Yo Quiero Exorcismo!
Lunes: Ahh...la nina bonita! Hola, nina! Hola! Nina? Hola?
Exorcisms Rise in Mexico, Keeping Father Mendoza, Healers Busy
Father Pedro Mendoza Pantoja, the Roman Catholic Church's highest-ranking exorcist in Mexico City, has never been busier.
Mendoza, 70, takes 15 phone calls a day from people who say they are possessed by the devil and sees about five of them for in-office consultations. They're part of the increasing number of Mexicans demanding exorcisms.
"Growing up, I don't remember a single person possessed by a demon," Mendoza said from his parish in Cuajimalpa, a town on the outskirts of Mexico City. "Every time a girl gets sick or acts strange, they send her over."
Nartes: 'La meme!'
Mexico is part of a global surge in exorcisms sparked by the Vatican's decision in 1999 to issue a new manual for the process, said Scott Lilienfeld, a professor of psychology at Emory University in Atlanta. Ninety-two percent of Mexico's 106 million people are Catholic.
The instructions on carrying out exorcisms are contained in the 84-page Roman Ritual, a book produced by the Vatican to outline how prayers and ceremonies should be handled. The revision to the section on exorcisms, the first since 1614, was made to reduce injuries and deaths, Lilienfeld said.
"I have to wonder if inadvertently they may have made it more popular by giving it a veneer of legitimacy," Lilienfeld said in a telephone interview. "The Vatican guidelines urge it be done with a medical professional. It may make it look like this is a real medical practice, which it is not."
Miercoles: 'La puerca es mia!'
A year after the Vatican published its new guidelines, the movie The Exorcist was re-released in theaters in the U.S. Mendoza said the movie, the second-highest-grossing U.S. horror film behind Jaws, also spurred demand for exorcisms. The film was originally released in 1973.
In Mexico, belief in possession and exorcism predates the arrival of the Spanish in 1519. Aztec healers burned herbs and prayed to ward off spirits. After the Spanish conquest, indigenous beliefs merged with Catholicism and the worship of saints.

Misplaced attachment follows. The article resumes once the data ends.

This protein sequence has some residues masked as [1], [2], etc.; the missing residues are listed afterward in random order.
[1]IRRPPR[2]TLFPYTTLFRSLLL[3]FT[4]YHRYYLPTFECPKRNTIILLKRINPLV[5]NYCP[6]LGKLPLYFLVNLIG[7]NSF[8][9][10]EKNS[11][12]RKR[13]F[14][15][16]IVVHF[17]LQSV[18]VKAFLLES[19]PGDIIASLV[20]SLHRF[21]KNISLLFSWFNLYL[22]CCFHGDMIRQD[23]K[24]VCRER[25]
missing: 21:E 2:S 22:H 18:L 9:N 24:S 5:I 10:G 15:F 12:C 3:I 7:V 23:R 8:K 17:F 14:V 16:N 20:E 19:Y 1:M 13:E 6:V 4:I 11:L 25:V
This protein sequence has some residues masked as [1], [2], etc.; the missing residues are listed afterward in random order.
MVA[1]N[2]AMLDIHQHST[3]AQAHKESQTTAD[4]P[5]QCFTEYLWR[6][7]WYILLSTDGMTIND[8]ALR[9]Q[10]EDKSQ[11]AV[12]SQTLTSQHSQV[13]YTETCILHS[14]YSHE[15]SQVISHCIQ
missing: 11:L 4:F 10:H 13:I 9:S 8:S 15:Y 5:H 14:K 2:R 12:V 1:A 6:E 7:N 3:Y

According to a woman called Rosey, who describes herself as a healer and goes by only one name, people who believe they are possessed also seek out treatment in places such as Mexico City's Sonora Market. The market is a gathering place for such healers, who also sell herbs and candles used in saint worship.
Jueves: 'Que dia tan bello para un exorcismo.'
Rosey attributes the demand for demonic expulsions to the rise of infidelity and the breakdown in the Mexican family.
"I've had people come in and ask how much I will charge to kill their husbands," she said in an interview in the market.
Rosey said she knows a person is possessed when she touches them and a cold feeling passes through her body that hurts her bones. That's when she performs a "breaking." Rosey charges anywhere from $9 for a cleansing to 7,000 pesos for a full exorcism, which involves the burning of herbs and wood and evoking saints such as Elegua, known as the guardian of the crossroads. The Catholic Church doesn't charge for exorcisms.
Healers such as Rosey are part of the problem, Father Mendoza said. Many people who are suffering from a mental illness or drug addiction turn to healers, "where they then really do pick up a demonic influence or possession."
Viernes: 'El poder de Christo la obliga! El poder de Christo la obliga! El poder de Christo la obliga!'
Mendoza said he looks for the tell-tale signs of possession described by the Vatican guidelines, such as speaking in a foreign language the person has "no reason to know" or being "familiar with events in far away places or in other times.''
Some of those who aren't fully possessed by the devil suffer from "diabolic oppression," a lesser form of demonic invasion, Mendoza said. For those people, some Catholic churches in Mexico do mass ceremonies - called prayers of liberation - where hundreds are exorcised at the same time.
"Many exorcisms cure the oppressed and not the possessed," Mendoza said after he spent his whole day attending to people who said they were possessed. "True demonic possessions result from making a pact with the devil, from inviting the devil inside, sometimes without realizing it."
Sabado: 'Deje que Jesus la coja! Deje que Jesus la coja!'
In an exorcism, a priest performs a ceremony that includes sprinkling holy water onto the possessed person and reciting prayers ordering the devil to depart.
In August 2004, Father Mendoza coordinated Mexico's first national meeting of exorcists and "auxiliaries of liberation." The auxiliaries are those who aren't trained exorcists themselves. They aid the priest or bishop in his work. Mendoza declined to say how many exorcisms he performs.
The Vatican guidelines require a trained professional, such as a psychologist, to examine anyone before an exorcism, Lilienfeld said. The professionals determine whether someone is suffering from a mental illness such as schizophrenia or from epilepsy, conditions that priests commonly mistake for demonic possession.
"Sometimes exorcisms can go wrong, and a few people have been harmed or even killed by exorcisms when they have been accidentally strangled or beaten," he said. "It's dangerous, because a belief in exorcism can encourage the misdiagnosis of genuine psychiatric problems and encourage people to think of their problems as the result of indwelling entities."
Domingo: 'Su madre chupa verga en el Infierno, Karras, pinche basura sin fe!'